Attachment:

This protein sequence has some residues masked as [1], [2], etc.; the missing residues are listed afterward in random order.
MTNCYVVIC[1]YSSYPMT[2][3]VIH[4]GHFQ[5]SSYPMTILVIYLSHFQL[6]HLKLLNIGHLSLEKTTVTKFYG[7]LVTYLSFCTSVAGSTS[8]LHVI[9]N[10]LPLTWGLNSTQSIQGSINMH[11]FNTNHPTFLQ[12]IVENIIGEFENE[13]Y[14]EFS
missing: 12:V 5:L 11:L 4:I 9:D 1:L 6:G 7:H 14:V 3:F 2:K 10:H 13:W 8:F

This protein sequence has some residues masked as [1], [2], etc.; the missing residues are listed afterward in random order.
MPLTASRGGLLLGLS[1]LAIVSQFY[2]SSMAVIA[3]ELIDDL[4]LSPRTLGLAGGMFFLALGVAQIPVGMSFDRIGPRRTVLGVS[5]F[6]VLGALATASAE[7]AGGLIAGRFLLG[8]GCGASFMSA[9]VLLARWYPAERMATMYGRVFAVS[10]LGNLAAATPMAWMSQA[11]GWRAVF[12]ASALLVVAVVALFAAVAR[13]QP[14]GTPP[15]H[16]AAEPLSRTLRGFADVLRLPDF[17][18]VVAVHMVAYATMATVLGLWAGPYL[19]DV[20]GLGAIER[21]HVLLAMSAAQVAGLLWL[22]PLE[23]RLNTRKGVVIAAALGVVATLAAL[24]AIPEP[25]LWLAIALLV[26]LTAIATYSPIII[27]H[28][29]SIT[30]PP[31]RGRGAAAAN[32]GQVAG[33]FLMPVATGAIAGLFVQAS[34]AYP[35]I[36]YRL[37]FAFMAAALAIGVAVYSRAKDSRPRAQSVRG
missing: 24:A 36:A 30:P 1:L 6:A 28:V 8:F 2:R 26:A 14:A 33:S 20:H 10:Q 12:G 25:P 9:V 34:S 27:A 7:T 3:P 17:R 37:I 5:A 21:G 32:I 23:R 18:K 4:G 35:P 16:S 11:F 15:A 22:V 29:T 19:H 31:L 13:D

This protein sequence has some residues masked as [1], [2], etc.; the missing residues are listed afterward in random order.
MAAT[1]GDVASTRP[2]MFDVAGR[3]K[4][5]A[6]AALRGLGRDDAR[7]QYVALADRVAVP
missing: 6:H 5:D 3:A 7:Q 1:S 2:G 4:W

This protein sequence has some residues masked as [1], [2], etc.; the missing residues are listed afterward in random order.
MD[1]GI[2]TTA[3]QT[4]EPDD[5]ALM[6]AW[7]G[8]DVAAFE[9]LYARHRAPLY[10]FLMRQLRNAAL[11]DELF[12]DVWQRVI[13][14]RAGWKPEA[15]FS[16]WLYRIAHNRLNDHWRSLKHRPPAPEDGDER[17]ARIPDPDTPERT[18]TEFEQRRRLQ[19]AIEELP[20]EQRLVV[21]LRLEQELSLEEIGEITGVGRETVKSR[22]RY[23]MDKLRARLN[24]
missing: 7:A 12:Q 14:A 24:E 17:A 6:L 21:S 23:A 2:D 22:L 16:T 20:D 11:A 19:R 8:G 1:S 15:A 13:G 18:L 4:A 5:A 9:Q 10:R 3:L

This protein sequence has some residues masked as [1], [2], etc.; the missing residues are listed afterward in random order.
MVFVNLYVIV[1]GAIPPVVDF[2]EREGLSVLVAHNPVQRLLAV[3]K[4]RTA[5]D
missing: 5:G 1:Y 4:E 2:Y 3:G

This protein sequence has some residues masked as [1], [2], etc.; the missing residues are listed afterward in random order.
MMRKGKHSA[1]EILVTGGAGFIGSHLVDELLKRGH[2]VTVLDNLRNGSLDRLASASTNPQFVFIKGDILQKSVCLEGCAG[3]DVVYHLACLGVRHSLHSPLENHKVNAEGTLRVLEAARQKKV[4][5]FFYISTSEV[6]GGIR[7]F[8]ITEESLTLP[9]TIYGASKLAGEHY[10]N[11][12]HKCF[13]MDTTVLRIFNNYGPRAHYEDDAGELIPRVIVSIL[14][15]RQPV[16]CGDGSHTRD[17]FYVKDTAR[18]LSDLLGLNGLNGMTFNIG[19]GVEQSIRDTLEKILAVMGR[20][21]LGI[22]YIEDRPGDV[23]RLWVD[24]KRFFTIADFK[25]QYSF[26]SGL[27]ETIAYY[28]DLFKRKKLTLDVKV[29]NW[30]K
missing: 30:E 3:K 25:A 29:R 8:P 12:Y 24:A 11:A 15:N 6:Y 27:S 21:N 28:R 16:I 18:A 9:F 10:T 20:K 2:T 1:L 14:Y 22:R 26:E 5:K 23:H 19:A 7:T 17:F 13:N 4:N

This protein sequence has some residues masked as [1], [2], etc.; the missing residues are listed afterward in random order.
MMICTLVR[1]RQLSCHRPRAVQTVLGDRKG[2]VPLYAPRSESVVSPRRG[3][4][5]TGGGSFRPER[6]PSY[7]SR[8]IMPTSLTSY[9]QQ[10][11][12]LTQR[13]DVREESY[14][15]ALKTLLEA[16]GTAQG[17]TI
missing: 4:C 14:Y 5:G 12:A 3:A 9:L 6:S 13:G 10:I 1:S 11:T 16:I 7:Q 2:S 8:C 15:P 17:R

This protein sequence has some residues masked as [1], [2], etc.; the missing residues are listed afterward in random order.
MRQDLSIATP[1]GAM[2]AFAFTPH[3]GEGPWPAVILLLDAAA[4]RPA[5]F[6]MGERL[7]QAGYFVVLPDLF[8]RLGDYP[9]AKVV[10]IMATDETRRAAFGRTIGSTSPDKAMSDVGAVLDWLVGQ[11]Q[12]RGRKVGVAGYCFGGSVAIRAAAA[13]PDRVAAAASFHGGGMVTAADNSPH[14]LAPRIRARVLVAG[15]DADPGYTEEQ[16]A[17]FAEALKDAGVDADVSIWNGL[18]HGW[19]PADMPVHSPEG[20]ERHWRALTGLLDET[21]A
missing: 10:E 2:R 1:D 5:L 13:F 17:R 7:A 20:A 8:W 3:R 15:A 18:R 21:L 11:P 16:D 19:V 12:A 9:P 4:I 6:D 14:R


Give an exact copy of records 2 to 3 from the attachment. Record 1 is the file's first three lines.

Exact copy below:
This protein sequence has some residues masked as [1], [2], etc.; the missing residues are listed afterward in random order.
MPLTASRGGLLLGLS[1]LAIVSQFY[2]SSMAVIA[3]ELIDDL[4]LSPRTLGLAGGMFFLALGVAQIPVGMSFDRIGPRRTVLGVS[5]F[6]VLGALATASAE[7]AGGLIAGRFLLG[8]GCGASFMSA[9]VLLARWYPAERMATMYGRVFAVS[10]LGNLAAATPMAWMSQA[11]GWRAVF[12]ASALLVVAVVALFAAVAR[13]QP[14]GTPP[15]H[16]AAEPLSRTLRGFADVLRLPDF[17][18]VVAVHMVAYATMATVLGLWAGPYL[19]DV[20]GLGAIER[21]HVLLAMSAAQVAGLLWL[22]PLE[23]RLNTRKGVVIAAALGVVATLAAL[24]AIPEP[25]LWLAIALLV[26]LTAIATYSPIII[27]H[28][29]SIT[30]PP[31]RGRGAAAAN[32]GQVAG[33]FLMPVATGAIAGLFVQAS[34]AYP[35]I[36]YRL[37]FAFMAAALAIGVAVYSRAKDSRPRAQSVRG
missing: 24:A 36:A 30:P 1:L 6:A 28:V 8:F 2:R 26:A 14:A 33:S 20:H 10:Q 12:G 25:P 9:V 34:S 27:A 7:T 3:P 17:R 37:I 5:A 21:G 32:I 23:R 18:K 4:G 35:P 16:S 11:F 15:A 22:V 29:T 19:H 31:L 13:D

This protein sequence has some residues masked as [1], [2], etc.; the missing residues are listed afterward in random order.
MAAT[1]GDVASTRP[2]MFDVAGR[3]K[4][5]A[6]AALRGLGRDDAR[7]QYVALADRVAVP
missing: 6:H 5:D 3:A 7:Q 1:S 2:G 4:W